New Mexico State wide receiver Izaiah Lottie (10) celebrates the team’s 22-17 victory over South Alabama in an NCAA college football game in Las Cruces, N.M., Saturday, Dec. 2, 2017. (AP Photo/Andres Leighton)

The college football bowl business is operated by an army of ESPN programmers and advertising big shots, rich guys at the Tournament of Roses house, overpaid conference commissioners and those who aren’t sure if Las Cruces is in Texas, New Mexico or part of the Mexican state of Chihuahua.

Late Saturday night, ESPN “discovered” New Mexico State.

On a day that Ohio State, Oklahoma, Georgia and the Big Boys from the Big Leagues played for all the Big Money, ESPN chose to feature the Aggies as the “One Big Thing” from the day in sports.

People in Las Cruces, N.M., cried. People on the “SportsCenter” set got all weepy. Mike Mistler , a software executive from Kansas City — Sahuaro High School, Class of ’78 — stood on the sideline at Memorial Stadium and failed in his attempt to fight back tears.

“It was a magical moment,” he said. “How many obstacles can one school overcome?”

The Aggies drove 83 yards in the last five minutes to beat South Alabama 22-17. It seemed like each of the 26,268 at Memorial Stadium stormed the field at once, rushing past Mistler and NOVA Home Loans Arizona Bowl rep Brent DeRaad.

For the first time in 57 years, a school that has been kicked around and kicked out of the WAC, the Big West, the MVC, the PCAA and finally the Sun Belt Conference — a school whose football team has suffered through 47 losing seasons since 1960 – won the Big Game.

At exactly 2:53 p.m. Sunday, the Aggies accepted an invitation to play in the Arizona Bowl.

At that moment, Mistler unfurled a New Mexico State flag he had concealed under his arm. The din at Charro Steak in downtown Tucson was such that whatever the former New Mexico State nose guard said was not recorded for history.

It was probably something like “bring on the Aggies!”

For the last 10 days, Ali Farhang, chairman of the Arizona Bowl, had Aggies on the brain. Since the bowl’s inception in 2016, he has been drawn to the possibility of New Mexico State qualifying for a bowl.

“They could bring 10,000 people to Tucson,” he said. “It would be such a good story.”

Last week, after maneuvering around the ever-present programming presence of ESPN — Farhang is acutely aware that ESPN has five bowl slots for the Mountain West Conference and four for the Sun Belt — he became enamored of a possible Utah State vs. New Mexico State game.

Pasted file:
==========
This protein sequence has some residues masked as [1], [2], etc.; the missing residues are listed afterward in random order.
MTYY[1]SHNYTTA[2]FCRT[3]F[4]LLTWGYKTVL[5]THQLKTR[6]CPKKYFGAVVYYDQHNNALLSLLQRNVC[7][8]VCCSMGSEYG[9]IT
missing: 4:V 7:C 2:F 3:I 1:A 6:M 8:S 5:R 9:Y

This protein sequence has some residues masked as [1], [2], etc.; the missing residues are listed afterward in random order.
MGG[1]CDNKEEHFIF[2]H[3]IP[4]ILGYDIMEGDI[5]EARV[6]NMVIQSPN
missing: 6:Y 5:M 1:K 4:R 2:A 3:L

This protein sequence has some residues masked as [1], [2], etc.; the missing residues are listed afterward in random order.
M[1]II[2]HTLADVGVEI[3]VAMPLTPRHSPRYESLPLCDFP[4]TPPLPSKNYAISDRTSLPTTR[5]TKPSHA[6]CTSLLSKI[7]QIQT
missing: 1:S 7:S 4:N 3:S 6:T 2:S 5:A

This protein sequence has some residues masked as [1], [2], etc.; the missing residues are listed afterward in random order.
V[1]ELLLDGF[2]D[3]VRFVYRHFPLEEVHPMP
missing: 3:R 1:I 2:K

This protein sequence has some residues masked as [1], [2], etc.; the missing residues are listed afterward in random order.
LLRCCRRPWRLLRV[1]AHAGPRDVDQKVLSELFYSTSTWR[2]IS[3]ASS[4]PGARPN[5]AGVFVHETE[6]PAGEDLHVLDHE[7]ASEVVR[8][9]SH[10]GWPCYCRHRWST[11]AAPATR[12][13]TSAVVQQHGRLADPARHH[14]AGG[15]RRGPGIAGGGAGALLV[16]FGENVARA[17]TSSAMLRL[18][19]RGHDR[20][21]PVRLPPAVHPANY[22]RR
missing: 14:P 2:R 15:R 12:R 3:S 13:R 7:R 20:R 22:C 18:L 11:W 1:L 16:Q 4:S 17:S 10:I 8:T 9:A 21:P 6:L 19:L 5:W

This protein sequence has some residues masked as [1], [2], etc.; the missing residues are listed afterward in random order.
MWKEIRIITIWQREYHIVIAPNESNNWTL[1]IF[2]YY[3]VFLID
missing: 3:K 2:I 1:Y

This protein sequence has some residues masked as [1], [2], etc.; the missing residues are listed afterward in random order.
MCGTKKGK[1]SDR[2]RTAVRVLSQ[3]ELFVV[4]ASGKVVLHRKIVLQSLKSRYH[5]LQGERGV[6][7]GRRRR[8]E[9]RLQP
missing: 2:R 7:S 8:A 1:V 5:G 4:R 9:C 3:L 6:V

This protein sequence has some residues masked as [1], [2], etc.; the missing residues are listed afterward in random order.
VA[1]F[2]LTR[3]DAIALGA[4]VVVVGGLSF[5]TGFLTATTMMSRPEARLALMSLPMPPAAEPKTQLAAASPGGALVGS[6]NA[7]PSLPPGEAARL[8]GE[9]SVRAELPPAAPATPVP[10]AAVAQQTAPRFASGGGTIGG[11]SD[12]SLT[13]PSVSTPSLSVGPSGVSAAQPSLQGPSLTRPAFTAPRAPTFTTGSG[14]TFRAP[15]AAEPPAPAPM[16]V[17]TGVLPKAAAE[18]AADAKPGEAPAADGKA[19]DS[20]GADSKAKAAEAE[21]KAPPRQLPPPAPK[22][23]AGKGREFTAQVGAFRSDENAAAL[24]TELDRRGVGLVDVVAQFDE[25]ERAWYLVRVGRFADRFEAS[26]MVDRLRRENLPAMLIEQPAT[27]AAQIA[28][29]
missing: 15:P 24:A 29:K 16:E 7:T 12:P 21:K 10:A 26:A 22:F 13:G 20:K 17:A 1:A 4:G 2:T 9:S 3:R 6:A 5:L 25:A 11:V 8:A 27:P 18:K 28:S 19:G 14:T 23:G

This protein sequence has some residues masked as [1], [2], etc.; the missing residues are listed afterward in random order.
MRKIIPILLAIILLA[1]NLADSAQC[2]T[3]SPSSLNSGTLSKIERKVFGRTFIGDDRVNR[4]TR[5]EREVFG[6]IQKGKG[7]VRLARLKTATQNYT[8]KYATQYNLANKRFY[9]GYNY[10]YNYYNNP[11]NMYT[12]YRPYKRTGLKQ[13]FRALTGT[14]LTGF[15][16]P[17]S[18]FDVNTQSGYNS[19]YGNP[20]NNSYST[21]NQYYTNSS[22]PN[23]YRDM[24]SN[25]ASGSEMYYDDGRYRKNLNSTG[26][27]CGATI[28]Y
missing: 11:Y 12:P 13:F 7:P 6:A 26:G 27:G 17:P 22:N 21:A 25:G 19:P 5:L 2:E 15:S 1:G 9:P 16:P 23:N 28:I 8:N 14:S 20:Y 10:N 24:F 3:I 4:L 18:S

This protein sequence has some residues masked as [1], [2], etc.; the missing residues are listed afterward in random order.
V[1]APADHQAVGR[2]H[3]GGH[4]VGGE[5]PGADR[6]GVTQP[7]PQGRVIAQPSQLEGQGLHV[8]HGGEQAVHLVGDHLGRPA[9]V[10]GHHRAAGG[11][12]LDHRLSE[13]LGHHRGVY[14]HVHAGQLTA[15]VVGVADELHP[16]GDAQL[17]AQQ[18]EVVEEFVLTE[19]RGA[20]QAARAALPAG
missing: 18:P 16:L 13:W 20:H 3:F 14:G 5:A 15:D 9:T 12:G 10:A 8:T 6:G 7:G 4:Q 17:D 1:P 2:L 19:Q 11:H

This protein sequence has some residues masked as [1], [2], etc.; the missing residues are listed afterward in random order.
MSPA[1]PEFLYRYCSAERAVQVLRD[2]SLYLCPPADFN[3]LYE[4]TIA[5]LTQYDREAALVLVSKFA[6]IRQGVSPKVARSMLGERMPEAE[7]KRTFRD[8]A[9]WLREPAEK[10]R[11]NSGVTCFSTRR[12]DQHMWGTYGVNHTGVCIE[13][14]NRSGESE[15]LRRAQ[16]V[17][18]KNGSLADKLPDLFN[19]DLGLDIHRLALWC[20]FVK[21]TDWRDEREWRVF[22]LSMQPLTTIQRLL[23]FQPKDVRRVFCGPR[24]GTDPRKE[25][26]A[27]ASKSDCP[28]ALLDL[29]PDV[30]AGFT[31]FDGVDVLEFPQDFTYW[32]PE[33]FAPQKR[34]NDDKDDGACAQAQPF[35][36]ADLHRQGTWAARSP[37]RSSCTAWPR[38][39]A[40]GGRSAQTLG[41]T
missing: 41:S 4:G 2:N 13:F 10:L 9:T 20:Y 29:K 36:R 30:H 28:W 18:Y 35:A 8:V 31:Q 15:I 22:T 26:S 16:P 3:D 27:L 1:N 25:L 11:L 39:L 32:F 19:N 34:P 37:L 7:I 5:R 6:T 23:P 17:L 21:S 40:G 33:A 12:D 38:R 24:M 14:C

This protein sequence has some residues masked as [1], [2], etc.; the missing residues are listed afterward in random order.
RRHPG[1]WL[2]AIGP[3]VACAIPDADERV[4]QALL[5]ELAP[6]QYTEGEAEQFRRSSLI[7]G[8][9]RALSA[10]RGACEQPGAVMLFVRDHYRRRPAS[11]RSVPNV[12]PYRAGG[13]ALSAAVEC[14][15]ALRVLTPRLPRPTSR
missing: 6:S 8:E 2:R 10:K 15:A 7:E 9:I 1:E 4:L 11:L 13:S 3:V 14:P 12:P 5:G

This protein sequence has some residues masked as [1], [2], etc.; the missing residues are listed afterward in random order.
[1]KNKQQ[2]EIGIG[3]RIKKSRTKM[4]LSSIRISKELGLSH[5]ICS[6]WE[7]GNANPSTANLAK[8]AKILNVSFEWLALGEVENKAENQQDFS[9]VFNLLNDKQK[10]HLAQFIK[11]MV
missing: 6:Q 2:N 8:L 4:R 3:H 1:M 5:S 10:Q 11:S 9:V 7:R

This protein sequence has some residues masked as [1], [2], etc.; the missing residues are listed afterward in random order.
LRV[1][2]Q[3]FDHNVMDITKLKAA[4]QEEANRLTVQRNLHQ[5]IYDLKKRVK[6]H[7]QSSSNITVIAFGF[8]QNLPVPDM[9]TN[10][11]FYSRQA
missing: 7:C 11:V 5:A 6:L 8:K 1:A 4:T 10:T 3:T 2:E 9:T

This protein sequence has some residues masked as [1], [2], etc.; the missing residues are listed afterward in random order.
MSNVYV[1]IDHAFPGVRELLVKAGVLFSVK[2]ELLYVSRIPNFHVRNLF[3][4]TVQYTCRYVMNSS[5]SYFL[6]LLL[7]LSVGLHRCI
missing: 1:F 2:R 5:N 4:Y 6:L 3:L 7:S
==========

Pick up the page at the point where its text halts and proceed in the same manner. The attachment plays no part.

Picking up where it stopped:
“Aggies against Aggies,” he said. “The universe works in mysterious ways.”

Jon Volpe, the former Amphitheater High School and Stanford football star, president and CEO of Nova Home loans, bought it, too.

“Utah State and New Mexico State played in the 1960 Sun Bowl and there was some bad blood,” he said with a grin. “Now we can let all the Aggies settle their old business in Tucson.”

But just as Farhang and Volpe prepared to announce an Aggies vs. Aggies game, ESPN intruded. It went into a leverage mode with the Mountain West Conference — ESPN is to most small conferences as Nike is to the University of Oregon — and the Arizona Bowl had to run through an 11th hour of negotiations to acquire Aggies vs. Aggies.

Who knew ESPN even cared about a team named Aggies?

“It was stressful,” said Farhang. “We’ve known for a week this is the matchup we wanted and we pushed hard for it. I think, at the end, other people realized that this won’t be just another bowl game.”

In the over-saturation era of bowl games era, New Mexico State is unspoiled. It has heart and soul. The Aggies have been dismissed from the Sun Belt Conference and a year from now must play as an unaffiliated school, which means it has scheduling problems like no one in FBS football.

“We are playing Liberty twice next year — twice,” said Mistler. “We had to schedule Alcorn State, but we’ve also got Minnesota, Wyoming and BYU, so we’re not going to just go away.”

The Aggies of Las Cruces and the Aggies of Logan, Utah, have been rivals forever. Much like NMSU, Utah State was for years forced to play in the bush leagues, blocked by BYU and Utah from joining the WAC, jumping from the PCAA to the Sun Belt to the Big West.


Now the Aggies, both of ’em, have been found.

On New Year’s Eve, 1960, Utah State and New Mexico State played in one of the year’s marquee bowl games, the Sun Bowl. NMSU was 10-0 and ranked No. 17. USU was 9-1. NMSU had won the Border Conference; USU had won the Skyline Conference. A capacity crowd of 16,000 at El Paso’s old Kidd Stadium watched.

The Aggies, both of ’em, were powerhouses.

Utah State then went 32 years without a bowl game. New Mexico State hasn’t played in one since.

“It’s a long story, but a lot of people say there is a curse involved with New Mexico State football,” said Mistler. “But whatever it was, a curse or just 57 years of bad luck, ended Saturday night in Las Cruces.”

Contact sports columnist Greg Hansen at 520-573-4362 or On Twitter: @ghansen711